In Graeme Priddle’s notes, he often uses a NAPA battery charger. I don’t believe this matters as long as you can figure out the internal wiring that needs to be removed. He also hard wires his pyrography pen to avoid any power loss from the connection. However, I chose to mount two 1/4″ sockets in the front panel to enable two pens to be plugged in at once. However, only one can be used at a time. I used a switch from the battery charger to control which switch is powered.
The most difficult part was routing power to the switch and to the power sockets. Had I used a single in-line connection, the work would have been much simpler.
At the input to the battery charger, I removed a circuit board and wired the dimmer switch into the black or power input wire. I had to use additional wire to make the connections since there was just not enough extra wire.
On the output side, I traced back the wires leading out to the battery clamps. I was able to remove a couple more pc boards that otherwise control current.
After removing these components, I soldered a wire leading from the front meter to the center connector of the switch that originally controlled amperage. Then I soldered wires from the two poles of the switch to the power socket terminals.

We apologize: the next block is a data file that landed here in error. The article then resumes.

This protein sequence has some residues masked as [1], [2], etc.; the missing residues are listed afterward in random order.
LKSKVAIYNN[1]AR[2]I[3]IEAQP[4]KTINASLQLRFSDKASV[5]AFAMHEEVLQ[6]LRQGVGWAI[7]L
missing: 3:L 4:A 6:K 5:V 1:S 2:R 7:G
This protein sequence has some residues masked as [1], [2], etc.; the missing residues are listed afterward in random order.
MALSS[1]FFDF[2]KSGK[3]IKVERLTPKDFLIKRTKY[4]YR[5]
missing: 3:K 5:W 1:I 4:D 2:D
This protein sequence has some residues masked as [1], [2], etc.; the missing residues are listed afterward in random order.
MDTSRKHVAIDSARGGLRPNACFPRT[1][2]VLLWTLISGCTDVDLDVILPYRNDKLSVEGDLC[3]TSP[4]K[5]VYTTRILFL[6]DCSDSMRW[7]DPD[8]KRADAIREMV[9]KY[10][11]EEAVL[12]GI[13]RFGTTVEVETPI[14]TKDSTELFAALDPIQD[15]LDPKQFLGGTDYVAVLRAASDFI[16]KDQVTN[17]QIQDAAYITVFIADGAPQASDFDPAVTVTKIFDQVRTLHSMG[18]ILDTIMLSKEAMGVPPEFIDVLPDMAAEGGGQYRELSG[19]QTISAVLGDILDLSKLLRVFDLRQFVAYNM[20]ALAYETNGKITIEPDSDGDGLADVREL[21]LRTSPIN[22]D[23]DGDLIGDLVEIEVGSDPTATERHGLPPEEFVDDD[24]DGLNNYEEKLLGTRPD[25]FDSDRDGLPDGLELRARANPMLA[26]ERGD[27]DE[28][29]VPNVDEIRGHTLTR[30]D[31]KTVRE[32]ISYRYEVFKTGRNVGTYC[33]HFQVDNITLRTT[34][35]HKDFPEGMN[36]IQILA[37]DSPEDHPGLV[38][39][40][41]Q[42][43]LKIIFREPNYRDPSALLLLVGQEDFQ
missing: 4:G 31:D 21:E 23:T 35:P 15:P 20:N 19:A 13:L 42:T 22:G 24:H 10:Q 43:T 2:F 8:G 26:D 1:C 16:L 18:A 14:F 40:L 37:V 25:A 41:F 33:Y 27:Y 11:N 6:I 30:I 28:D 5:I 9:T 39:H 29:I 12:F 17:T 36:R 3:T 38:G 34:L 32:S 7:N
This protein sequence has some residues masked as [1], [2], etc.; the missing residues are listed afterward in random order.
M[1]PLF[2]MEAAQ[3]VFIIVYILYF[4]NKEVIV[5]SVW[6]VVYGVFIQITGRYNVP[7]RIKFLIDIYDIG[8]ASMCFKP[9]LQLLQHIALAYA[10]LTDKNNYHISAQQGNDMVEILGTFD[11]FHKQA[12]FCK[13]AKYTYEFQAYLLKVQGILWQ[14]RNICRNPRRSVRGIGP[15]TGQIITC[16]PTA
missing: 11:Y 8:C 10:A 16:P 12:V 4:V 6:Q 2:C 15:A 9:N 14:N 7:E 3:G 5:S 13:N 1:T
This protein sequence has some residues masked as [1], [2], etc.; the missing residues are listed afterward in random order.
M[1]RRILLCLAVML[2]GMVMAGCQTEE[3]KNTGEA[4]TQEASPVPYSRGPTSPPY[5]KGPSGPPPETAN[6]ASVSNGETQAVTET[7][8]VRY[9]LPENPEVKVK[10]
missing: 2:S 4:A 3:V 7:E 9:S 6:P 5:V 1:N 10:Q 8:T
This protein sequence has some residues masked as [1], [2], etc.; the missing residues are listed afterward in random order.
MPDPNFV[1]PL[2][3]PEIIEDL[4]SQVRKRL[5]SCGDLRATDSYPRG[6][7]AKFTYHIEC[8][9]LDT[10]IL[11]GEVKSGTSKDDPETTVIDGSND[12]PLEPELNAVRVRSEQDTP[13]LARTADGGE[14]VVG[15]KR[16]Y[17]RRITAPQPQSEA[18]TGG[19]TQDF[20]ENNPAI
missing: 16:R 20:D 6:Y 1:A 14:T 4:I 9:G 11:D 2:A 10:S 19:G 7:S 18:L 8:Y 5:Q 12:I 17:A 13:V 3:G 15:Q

I cut these wires from the output cable running to the battery clamps. This wire is heavier and should handle the power adequately.
Another couple of wires from the other connectors on the power sockets and connected to a wire that originaly lead to a component.
For operation, power is controlled by the push on/push off operation of the dimmer switch then by rotating the dimmer clockwise to increase power. It’s best to start with the dimmer rotated completely to the left.
The front switch controls which power socket will receive power. Two pens can be plugged in but only one will receive power.
This power supply has ample power to drive a large pen tip and to quickly reheat a tip after a touch to burn wood.
Please remember to unplug when not in use. Rotate the dimmer counter-clockwise before powering up. Let tips cool before touching. Whoever uses and modifies a commercial unit to adapt its use has to take full responsibilities for maintenance, safety and proper operation.
That said, this is a great project, very economical, to create a variety of effects applied to woodturning projects.
In another video, I’ll show how to make a pen to use with this power supply. Don’t worry, the pen is easier than the power supply.